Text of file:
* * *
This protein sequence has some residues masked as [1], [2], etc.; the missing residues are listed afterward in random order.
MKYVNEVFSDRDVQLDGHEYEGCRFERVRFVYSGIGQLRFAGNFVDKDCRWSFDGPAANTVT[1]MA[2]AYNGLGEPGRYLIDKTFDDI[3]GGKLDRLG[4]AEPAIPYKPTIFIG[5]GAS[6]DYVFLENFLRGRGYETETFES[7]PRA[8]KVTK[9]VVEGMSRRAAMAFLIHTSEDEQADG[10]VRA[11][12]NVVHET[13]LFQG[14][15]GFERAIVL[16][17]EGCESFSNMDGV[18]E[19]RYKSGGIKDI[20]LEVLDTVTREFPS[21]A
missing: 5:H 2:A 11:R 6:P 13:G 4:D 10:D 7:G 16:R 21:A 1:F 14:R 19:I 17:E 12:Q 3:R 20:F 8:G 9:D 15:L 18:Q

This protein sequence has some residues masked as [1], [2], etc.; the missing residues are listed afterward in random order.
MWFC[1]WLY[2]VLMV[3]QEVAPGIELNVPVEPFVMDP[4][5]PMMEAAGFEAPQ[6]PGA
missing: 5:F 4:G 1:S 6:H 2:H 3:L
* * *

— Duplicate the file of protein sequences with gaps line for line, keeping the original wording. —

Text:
This protein sequence has some residues masked as [1], [2], etc.; the missing residues are listed afterward in random order.
MKYVNEVFSDRDVQLDGHEYEGCRFERVRFVYSGIGQLRFAGNFVDKDCRWSFDGPAANTVT[1]MA[2]AYNGLGEPGRYLIDKTFDDI[3]GGKLDRLG[4]AEPAIPYKPTIFIG[5]GAS[6]DYVFLENFLRGRGYETETFES[7]PRA[8]KVTK[9]VVEGMSRRAAMAFLIHTSEDEQADG[10]VRA[11][12]NVVHET[13]LFQG[14][15]GFERAIVL[16][17]EGCESFSNMDGV[18]E[19]RYKSGGIKDI[20]LEVLDTVTREFPS[21]A
missing: 5:H 2:A 11:R 6:P 13:G 4:D 10:D 7:G 16:R 21:A 1:F 14:R 19:I 17:E 12:Q 3:R 20:F 8:G 9:D 15:L 18:Q

This protein sequence has some residues masked as [1], [2], etc.; the missing residues are listed afterward in random order.
MWFC[1]WLY[2]VLMV[3]QEVAPGIELNVPVEPFVMDP[4][5]PMMEAAGFEAPQ[6]PGA
missing: 5:F 4:G 1:S 6:H 2:H 3:L